U.S. Government Demands Source Code Access

April 4, 2016

Internet BackgroundThe recent dispute between the FBI and Apple tested the limits of the ability of the United States government to demand that a commercial company create new computer code enabling circumvention of data security measures developed and installed by the company in its products.  There are now reports that the U.S. government has on multiple occasions successfully compelled commercial companies to provide proprietary computer source code to the government for analysis and use.  Compulsory disclosure of proprietary source code to the U.S. government is a troubling action which carries significant adverse consequences for businesses and individual American citizens.

Multiple companies have reportedly acknowledged that they have received legal demands from U.S. government agencies requiring that the companies provide copies of certain proprietary computer source code to the government for inspection, analysis, and use.  These orders have apparently been issued by traditional federal courts as part of sealed civil litigation and by the Federal Intelligence Surveillance Act (FISA) court as part of secret national security cases.

With this background, it appears that the FBI could pursue federal litigation to compel disclosure of Apple’s proprietary source code associated with its iPhone security measures.  After obtaining access to the source code, the authorities can then hack the code, or retain outside parties to hack the code and override the security measures.

Matsuura Blakeley BannerApparently, by seeking a court order to compel Apple to circumvent its own security measures, the FBI was attempting to save time and money.  Given the reports of previous instances of court-ordered source code disclosure, it seems that the FBI could have successfully obtained a similar secret order forcing Apple to disclose its security source code to the government.  However, that process for development of a security system override would have been more costly to the government in terms of both time and money.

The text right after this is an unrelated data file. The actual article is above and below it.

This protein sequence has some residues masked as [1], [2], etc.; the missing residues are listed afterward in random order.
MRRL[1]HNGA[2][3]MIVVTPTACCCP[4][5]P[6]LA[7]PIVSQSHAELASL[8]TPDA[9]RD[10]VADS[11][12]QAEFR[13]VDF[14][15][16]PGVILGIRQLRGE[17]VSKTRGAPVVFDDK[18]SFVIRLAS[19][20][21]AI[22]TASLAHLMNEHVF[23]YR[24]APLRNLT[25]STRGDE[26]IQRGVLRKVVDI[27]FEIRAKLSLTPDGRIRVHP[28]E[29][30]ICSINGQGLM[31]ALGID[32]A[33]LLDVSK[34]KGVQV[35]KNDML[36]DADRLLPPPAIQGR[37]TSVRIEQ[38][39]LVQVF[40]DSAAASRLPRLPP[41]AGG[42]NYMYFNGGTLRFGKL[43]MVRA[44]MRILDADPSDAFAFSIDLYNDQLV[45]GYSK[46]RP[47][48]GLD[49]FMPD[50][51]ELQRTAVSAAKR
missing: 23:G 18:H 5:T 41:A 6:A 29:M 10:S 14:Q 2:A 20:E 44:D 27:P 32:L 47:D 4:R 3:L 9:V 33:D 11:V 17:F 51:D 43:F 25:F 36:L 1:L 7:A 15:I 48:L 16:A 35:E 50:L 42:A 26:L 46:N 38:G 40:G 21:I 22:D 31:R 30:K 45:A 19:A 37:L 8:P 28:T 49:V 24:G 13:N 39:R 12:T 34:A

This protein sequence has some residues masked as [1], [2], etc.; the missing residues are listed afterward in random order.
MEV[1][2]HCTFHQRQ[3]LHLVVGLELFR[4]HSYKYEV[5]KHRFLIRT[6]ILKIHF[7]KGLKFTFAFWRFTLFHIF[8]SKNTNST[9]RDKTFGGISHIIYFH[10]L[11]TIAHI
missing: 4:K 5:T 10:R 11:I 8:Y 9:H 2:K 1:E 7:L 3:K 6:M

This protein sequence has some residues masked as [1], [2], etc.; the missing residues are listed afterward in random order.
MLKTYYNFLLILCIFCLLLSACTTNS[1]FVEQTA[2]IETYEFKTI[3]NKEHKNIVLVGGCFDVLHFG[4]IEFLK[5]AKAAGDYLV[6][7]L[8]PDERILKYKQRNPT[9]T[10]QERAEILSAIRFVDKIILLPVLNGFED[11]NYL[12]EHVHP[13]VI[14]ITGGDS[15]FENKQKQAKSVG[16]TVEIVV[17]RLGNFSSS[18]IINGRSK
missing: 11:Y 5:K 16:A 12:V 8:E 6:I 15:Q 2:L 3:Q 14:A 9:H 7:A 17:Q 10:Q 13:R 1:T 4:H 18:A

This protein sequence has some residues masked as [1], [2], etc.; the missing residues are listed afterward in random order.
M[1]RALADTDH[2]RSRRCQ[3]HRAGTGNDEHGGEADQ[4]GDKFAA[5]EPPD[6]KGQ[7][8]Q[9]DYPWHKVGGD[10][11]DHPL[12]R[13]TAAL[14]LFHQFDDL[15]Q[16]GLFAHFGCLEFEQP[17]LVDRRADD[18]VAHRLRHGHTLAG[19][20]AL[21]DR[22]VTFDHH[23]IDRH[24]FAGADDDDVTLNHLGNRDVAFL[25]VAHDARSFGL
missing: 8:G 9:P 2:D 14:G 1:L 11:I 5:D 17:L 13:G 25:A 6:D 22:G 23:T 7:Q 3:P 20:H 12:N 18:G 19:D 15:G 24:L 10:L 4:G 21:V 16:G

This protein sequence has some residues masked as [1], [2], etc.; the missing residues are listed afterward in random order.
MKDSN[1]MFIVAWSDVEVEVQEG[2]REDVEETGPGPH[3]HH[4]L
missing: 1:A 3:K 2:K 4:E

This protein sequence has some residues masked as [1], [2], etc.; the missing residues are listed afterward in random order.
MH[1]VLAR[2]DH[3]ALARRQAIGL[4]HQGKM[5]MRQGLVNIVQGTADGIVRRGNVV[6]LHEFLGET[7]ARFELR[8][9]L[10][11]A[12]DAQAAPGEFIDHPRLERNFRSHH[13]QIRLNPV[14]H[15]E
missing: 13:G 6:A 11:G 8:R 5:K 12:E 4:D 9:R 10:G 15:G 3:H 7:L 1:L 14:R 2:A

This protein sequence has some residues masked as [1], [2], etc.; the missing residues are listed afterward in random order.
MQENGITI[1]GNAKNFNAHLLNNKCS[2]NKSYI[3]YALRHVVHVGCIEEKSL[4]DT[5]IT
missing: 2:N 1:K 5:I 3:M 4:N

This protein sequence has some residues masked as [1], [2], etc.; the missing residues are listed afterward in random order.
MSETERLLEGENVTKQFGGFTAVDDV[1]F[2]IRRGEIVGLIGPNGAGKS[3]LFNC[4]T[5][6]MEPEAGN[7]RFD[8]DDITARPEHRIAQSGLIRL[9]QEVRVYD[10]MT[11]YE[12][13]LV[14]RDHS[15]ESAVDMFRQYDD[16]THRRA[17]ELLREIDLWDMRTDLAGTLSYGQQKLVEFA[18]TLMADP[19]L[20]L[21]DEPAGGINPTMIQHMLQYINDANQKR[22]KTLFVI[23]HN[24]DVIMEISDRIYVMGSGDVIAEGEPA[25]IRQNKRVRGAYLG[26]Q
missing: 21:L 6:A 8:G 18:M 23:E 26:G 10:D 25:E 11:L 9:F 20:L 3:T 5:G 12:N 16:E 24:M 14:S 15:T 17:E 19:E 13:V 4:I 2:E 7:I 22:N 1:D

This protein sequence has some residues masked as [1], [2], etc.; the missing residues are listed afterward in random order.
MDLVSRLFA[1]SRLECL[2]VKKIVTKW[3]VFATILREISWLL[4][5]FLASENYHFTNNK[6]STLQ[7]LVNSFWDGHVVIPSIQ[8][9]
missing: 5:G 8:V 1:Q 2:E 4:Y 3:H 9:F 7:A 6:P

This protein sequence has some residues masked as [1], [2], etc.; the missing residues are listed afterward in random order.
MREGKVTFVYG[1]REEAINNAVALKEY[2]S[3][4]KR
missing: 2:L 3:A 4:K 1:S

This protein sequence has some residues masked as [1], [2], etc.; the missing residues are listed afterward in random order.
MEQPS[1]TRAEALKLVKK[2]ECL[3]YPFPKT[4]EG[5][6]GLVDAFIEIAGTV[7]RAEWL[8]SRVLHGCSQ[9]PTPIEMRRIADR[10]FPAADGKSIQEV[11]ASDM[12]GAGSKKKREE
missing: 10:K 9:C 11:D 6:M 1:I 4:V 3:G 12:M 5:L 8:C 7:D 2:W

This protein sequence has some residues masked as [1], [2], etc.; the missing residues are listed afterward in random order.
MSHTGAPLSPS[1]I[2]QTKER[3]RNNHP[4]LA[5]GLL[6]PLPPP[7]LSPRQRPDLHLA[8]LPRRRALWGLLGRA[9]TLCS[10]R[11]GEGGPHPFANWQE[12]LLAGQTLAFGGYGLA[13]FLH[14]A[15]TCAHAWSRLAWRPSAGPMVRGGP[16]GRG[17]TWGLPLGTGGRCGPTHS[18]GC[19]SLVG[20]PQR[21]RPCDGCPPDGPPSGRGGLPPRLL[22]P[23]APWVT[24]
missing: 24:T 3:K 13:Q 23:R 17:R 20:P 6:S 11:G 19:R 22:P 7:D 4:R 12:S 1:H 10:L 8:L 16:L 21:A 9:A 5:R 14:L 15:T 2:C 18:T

If the U.S. government continues to use this secret process for collecting commercial source code, it is possible that the government will eventually create an archive of commercial source code available to support its investigations and prosecutions.  That archive could be used by the government for creation of code and processes that can compromise the security of the commercial code.

This process could undermine the international competitive posture of American companies.  To the extent that their source code is possessed and has been analyzed by the U.S. government, the American companies involved would likely have greater difficulty persuading governments in other countries and major commercial companies to use their products.

In recent years, we have also come to recognize that digital materials in the custody of the U.S. government are not always secured as effectively as one might expect.  A government archive of leading commercial source code would likely become an extremely attractive target for malicious hackers.

Finally, if U.S. government authorities are permitted to create an archive of commercial source code, civil liberties of individual Americans will likely be severely threatened.  In such an environment, each American will presumably begin to assume that the U.S. government has access to source code associated with security measures of all commercial software and online products and services, thus increasing the privacy concerns of all citizens.

Greater transparency should be provided as to the government’s use of court-ordered compulsory disclosure of proprietary source code for commercial software.  The public has a right to be aware of the scope of such mandatory disclosures and the uses made by the government of the source code it obtains.  Public oversight of this process is essential to ensure effective protection of civil liberties and American commercial competitiveness.